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Fox BYO

The World's Manliest Cocktails

blueblazer.jpg

 (Wikimedia Commons)

Like it or not, you are what you drink. And if you're drinking an electric blue concoction with a paper umbrella sticking jauntily from a few chunks of random citrus, you may have an image problem on your hands. After all, how are you supposed to appear sophisticated and masculine while sipping a neon green appletini that makes your breath smell like Jolly Ranchers?

The answer, quite simply, is that you can't.

Luckily, adding testosterone to one's drinking habits is fairly easy. We simply look to our forefathers. Our fathers, grandfathers and even our grandmothers, for that matter, didn't drink sugar-soaked monstrosities served in hollowed-out pineapples. No one ever caught Steve McQueen or Humphrey Bogart with a Cosmo or a frozen Margarita. They downed some of the most badass cocktails in history. The following are some of the manliest drinks ever created in mankind's limited time on this Earth - drinks that let the world know that the creature sitting at this bar is someone to be reckoned with.

The Rusty Nail

The Rusty Nail's very name conjures imagery of dive bars and grizzled men ready to tear each others' throats out with jagged chunks of glass…or at least fond memories of Patrick Swayze in “Road House.” In reality, it's a mild drink that combines the gentle fire of Scotch with the herbal sweetness of Drambuie - a liqueur the combines a blend of herbs, more Scotch, and honey. It's a forgotten drink that's well-worth bringing back for its creamy, complex flavors, and just to say you're a Rusty Nail sort of guy.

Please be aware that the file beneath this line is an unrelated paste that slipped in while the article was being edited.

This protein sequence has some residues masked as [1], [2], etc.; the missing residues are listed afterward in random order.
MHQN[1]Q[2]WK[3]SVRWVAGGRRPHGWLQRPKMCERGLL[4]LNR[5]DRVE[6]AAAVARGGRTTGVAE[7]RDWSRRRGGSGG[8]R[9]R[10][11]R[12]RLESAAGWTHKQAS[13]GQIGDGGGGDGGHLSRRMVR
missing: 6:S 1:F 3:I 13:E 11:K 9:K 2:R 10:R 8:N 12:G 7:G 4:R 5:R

• 1 ounce blended Scotch (Teacher's Highland Cream has enough bite and body to stand up to the thicker Drambuie and prevent the drink from getting too sweet)

• 1 ounce Drambuie

Fill a lowball glass with ice and pour the ingredients in. Give them a fast stir, drop a lemon twist in, and feel the cares of modern man slip away.

The Bloody Mary

The Bloody Mary's origins are a source of significant dispute, but a truly well-made one balances a complex mix of spices, heat, the sweet tang of good tomato juice and a sinus-clearing dose of horseradish. Plus, it's one of the few drinks society finds acceptable before noon. There's some debate as to whether the drink originally included beer or vodka, but I find that beer is more complex and the nuanced flavor beats vodka hands down for what it brings to the table.

Traditionally, it's a fairly simple drink, consisting of two ounces of beer (or vodka), a tall glass of ice and tomato juice, a dash of celery salt, black pepper, Tabasco, Worcestershire sauce, horseradish to taste and lemon juice. But Mitch Omer, the chef and owner of Hell's Kitchen in Minneapolis has taken the drink to a new level - a version of his recipe is below.

• 1 cup tomato juice (Omer makes his own tomato juice, but for most, a can of Tasty Tom's Spicy Tomato Juice will work just fine)

• 2 teaspoons fresh lemon juice

• 1 teaspoon lemon pepper

• 1 teaspoon celery salt

• 1 teaspoon ginger puree*

• ¾ teaspoon Worcestershire sauce

• ½ teaspoon Tabasco sauce

• ¼ teaspoon horseradish